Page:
Calls for council to review rate calculations
Rural industries say the council needs to review the way it calculates rates to protect them from the impact of fluctuating property values.
Opotiki District Council heard submissions on its draft finance and revenue policy this week and the message from rural ratepayers is clear – the council needs to change the way it calculates rates, so they aren’t hit hard the next time their property values skyrocket.
The comments come after Opotiki properties were revalued last year and rural properties had an exponential jump in value.
Dairy grew 16 per cent in value, pastoral grew 18 per cent and horticultural had a 70 per cent increase in value.
As rates are calculated based on property values, rural properties also saw a large hike in rates, unlike their profits.
Submitter and former Opotiki councillor, orchardist and sheep and beef farmer Adrian Gault says using property values as the only way to set rates was like “hitting a pin with a sledgehammer”.
Gault says there are tools available to protect rural properties from future rate hikes based only on their perceived property value.
He suggests the council adjust the Uniform Annual General Charge to 30 per cent and make use of more targeted rates for more of a “user pays” system.
“The system is broken, the council has no way to determine how much people earn,” says Gault.
“Last year my sheep and beef earned less than I paid in council rates.”
Gault says it's unfair for rural ratepayers to “subsidise” services of which only urban ratepayers receive the benefit.
Federated Farmers senior policy advisor Nigel Billings echoes Gault’s statements.
He notes that rates are among the top five farm working expenses.
Like Gault, Billings says owning a valuable farm does not mean someone can afford to pay council rates.
“A ratepayer owning a farm with the capital value of $5 million might have a $2 million overdraft, have made a net loss in the previous year and then be billed $10,500 in general rates,” he says.
“Reducing the heavy burden of council costs, which can cause substantial problems with the profitability of farm businesses, is the best thing the council can do for our industry.”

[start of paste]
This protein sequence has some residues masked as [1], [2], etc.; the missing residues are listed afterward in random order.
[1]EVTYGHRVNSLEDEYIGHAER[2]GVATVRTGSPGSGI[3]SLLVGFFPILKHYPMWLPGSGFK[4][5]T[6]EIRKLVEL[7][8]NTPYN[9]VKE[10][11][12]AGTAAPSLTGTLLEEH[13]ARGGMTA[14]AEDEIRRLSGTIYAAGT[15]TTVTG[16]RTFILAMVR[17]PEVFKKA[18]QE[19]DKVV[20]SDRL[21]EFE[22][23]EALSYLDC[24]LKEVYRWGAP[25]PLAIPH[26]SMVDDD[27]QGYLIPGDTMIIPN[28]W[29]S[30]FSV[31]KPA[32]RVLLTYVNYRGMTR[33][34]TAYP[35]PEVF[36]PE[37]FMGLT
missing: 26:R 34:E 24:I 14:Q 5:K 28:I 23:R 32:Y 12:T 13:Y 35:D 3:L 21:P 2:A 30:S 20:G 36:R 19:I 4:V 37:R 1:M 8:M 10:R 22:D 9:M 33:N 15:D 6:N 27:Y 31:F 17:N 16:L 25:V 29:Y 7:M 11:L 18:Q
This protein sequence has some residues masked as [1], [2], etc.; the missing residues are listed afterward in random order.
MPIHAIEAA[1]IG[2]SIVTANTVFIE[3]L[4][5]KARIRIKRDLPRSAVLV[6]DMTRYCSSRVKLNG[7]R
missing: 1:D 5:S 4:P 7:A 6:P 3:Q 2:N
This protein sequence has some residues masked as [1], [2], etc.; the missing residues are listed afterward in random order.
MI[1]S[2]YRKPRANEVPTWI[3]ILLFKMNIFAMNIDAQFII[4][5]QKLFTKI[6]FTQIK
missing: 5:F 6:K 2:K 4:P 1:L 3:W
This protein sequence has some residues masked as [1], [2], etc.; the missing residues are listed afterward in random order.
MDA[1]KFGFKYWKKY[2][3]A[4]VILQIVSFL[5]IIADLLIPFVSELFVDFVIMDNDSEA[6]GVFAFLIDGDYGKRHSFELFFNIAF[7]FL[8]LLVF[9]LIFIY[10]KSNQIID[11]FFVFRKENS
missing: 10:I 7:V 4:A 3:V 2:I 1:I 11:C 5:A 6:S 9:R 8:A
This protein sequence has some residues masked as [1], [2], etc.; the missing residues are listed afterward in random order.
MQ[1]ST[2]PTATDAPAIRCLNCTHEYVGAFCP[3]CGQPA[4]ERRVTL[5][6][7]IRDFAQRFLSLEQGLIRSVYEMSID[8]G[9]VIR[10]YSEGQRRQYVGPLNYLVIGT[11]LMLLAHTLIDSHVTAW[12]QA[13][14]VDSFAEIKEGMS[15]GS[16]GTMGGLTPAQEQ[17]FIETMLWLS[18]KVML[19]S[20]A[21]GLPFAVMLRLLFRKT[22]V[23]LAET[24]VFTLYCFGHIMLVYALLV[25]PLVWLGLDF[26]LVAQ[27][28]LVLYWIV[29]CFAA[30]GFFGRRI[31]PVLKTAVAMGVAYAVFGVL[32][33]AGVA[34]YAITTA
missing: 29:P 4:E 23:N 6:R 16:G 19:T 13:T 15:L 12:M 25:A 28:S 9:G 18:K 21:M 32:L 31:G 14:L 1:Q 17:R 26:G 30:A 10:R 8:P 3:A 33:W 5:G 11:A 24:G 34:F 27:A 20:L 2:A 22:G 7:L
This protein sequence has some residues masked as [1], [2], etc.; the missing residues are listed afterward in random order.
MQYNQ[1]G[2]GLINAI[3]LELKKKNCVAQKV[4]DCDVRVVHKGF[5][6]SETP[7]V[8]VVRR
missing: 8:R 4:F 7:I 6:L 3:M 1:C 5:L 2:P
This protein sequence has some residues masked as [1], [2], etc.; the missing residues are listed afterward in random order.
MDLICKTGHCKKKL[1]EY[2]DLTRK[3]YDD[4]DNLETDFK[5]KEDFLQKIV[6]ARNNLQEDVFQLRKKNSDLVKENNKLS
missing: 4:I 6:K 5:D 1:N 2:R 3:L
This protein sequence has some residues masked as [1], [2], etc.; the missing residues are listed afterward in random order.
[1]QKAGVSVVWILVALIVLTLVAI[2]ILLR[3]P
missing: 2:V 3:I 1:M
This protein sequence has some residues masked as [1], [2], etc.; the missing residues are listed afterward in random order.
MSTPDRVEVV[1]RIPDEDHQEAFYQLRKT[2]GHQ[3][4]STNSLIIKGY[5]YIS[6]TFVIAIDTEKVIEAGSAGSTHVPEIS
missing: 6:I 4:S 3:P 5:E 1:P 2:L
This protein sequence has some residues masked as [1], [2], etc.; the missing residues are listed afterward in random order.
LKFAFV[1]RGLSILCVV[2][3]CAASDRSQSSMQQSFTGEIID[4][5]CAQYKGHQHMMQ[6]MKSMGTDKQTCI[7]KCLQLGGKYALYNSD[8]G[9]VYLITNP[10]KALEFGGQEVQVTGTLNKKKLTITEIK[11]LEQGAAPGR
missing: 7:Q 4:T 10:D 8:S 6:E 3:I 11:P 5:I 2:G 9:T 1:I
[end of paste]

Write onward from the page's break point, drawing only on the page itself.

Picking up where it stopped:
In discussion, finance and corporate services group manager Bevan Gray says Opotiki is not out of step with other councils regarding rates and what the rural community is asking for is essentially a full rating review.
Gray says he has modelled what a 30 per cent UAGC would look like and found only the very high valued rural properties would see any benefit.
He says the council can’t raise this flat charge too high or it will see more people unable to afford to pay rates.
Valuations come in “swings and roundabouts”, says Gray and he suspects next year the council would be seeing a jump in residential property values.
He speculates that if the council changed its rating system, it would simply see the rural sector coming back to complain again due to this factor.
Gray says the council already has a lot of targeted rates.
Councillor and real estate agent David Moore says he believes valuations will soon “even up”.
Councillor Debi Hocart asked how the council could judge affordability in its district.
Gray says it couldn’t, but it could assume if someone had a significant level of investment in property, they could afford to pay rates.
“I agree it is a blunt tool,” he says.
To address the rural community’s concerns councillors adopted the policy but directed staff to investigate ways to manage the impact of valuation changes on rates.